• What should I focus on, Simon, in a thread about violence in the HK protests? Should we go on another tangent about some ridiculous Falun Gong propaganda?

    If you feel unable to answer the question, that is fine. People can draw their own conclusions.
  • I can understand why exposing these acts makes people like you uncomfortable.
  • Huh? If you don't want to answer the question, just say so straight.
  • Hong Kong primary school teacher with his children sings the national anthem and is assaulted.
  • Simon Toad wrote: »
    You do realise that street protests often get very ugly. Mob violence is a thing. Your myopic focus is problematic Sir P. What are you trying to achieve?

    I think there are some indications that the protests are turning into something other than what they were originally reported as - as such that seems to be a reasonable focus for discussion in this thread.
  • Martin54Martin54 Shipmate
    edited October 4
    Simon Toad wrote: »
    You do realise that street protests often get very ugly. Mob violence is a thing. Your myopic focus is problematic Sir P. What are you trying to achieve?

    I think there are some indications that the protests are turning into something other than what they were originally reported as - as such that seems to be a reasonable focus for discussion in this thread.

    The way of peace they know not. Hopefully there are no Christians involved, except as police. Apart from nominal ones of course.
  • SirPalomidesSirPalomides Shipmate
    edited October 4
    The xenophobia of the "pro-democracy" camp isn't new- it's something that's been remarked upon for years by various observers, and inflamed by Jimmy Lai's Apple Daily and other propagandists. It's not just some mob reflex but a deliberately cultivated attitude.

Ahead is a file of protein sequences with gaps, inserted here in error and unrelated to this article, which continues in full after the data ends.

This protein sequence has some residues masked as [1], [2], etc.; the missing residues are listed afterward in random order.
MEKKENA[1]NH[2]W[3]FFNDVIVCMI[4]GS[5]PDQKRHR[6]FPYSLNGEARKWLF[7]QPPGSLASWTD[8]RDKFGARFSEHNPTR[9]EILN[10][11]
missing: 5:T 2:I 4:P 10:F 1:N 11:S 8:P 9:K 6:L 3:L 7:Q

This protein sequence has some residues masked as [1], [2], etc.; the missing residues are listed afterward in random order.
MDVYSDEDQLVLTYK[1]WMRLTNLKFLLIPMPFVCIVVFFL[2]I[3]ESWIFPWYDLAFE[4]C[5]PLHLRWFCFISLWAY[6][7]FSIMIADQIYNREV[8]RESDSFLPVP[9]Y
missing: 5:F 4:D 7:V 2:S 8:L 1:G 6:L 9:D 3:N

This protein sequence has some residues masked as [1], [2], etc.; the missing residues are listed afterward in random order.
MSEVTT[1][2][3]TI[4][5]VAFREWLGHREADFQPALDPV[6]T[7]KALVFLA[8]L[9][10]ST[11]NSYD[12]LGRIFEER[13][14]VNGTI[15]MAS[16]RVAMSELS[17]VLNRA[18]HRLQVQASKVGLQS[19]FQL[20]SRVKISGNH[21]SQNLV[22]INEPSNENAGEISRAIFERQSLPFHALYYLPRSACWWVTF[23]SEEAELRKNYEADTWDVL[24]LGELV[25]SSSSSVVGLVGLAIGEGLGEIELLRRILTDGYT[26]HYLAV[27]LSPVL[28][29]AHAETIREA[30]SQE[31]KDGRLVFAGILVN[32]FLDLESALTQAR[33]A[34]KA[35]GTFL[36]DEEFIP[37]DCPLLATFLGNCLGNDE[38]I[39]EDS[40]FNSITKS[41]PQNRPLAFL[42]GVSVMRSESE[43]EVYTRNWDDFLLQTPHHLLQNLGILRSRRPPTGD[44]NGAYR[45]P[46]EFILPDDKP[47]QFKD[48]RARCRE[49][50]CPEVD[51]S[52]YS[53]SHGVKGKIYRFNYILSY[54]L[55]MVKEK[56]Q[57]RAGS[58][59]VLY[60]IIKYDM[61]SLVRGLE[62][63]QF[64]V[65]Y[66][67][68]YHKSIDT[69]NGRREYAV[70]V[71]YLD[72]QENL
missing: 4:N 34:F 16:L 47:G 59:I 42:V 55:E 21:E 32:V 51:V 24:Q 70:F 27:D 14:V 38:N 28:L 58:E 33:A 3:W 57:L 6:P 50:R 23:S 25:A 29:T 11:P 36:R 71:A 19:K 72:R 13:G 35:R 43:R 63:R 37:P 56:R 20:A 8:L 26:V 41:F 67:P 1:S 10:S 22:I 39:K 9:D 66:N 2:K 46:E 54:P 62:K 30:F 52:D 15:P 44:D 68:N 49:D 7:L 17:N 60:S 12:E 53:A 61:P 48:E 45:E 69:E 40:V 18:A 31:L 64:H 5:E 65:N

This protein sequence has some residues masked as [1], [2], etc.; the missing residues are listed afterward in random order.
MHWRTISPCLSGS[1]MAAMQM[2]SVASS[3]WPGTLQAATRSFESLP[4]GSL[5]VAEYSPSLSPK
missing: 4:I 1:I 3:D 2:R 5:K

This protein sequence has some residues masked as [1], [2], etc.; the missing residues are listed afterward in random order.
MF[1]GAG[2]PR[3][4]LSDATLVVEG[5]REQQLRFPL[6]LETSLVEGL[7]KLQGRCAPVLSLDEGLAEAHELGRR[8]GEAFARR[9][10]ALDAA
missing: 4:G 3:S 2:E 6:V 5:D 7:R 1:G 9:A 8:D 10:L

I've shared it before but this New York Times article from June reflects the thinking of many of the protestors- that is, the police must be deliberately provoked into violence, thereby bringing more sympathy and support from the population. (Note also the author's support for Hong Kong Indigenous, a right-wing nativist group.) The article does advocate non-violent methods or "marginal violence", yet even after months of massive destruction of public and private property, and armed assaults on police, the desired over-reaction has not come and the HK police have thus far been restrained.

    This has undoubtedly been a disappointment not only to the fanatics on the streets but to the US state department and other Western powers, who are the only ones who stand to gain from the chaos. The HK protests at this point are a stew of nihilism and delusion. These kids are basically destroying their own home and will have nothing to show for it.
  • Martin54Martin54 Shipmate
    How does the West gain? And provoking power is what the leaders of insurrections do; it's standard revolutionary warfare. Provoking power to oppress the masses and create waters for the leaders to swim in, with increasing violence in both directions. Often in the name of democracy.
  • Martin54 wrote: »
    How does the West gain?

    If the crisis manages to cripple Hong Kong as a financial hub, that would weaken China's economic power significantly. There has already been some capital flight to Singapore but not yet a serious dent.

    A massacre would of course be a delightful propaganda gift.

    No matter what, though, the protestors are straw dogs.
    And provoking power is what the leaders of insurrections do; it's standard revolutionary warfare.

    Of course. In many situations it makes a grim kind of sense. In Hong Kong, it doesn't. An insurgency would have to hurt the PRC hard enough to convince it that it's less costly to lose HK than to keep it. That will never happen.
  • Martin54Martin54 Shipmate
    edited October 4
    Agreed. Under no circumstances. Except I cannot see how the West gains in the worst theoretical case. I cannot see how China's loss is the West's gain, apart from some narrow, mercantilist, share of the fictitiously fixed cake way.
  • RossweisseRossweisse Shipmate, Hell Host
    I'm not sorry the protesters are breaking up the celebration of 70 years of PRC mass murders, slaughter for organs, imprisonments, slave labor, forced abortions and sterilizations, deliberate destruction of ethnic cultures, surveillance, religious suppression, and all the rest of their human rights violations and destruction. I'm sorry the protests have changed their nature. I'm assuming that most of these people are not, at this point, police provocateurs, but I expect that there's still some of that. I pray that peace may come to HK, and not the PRC-style peace of the grave.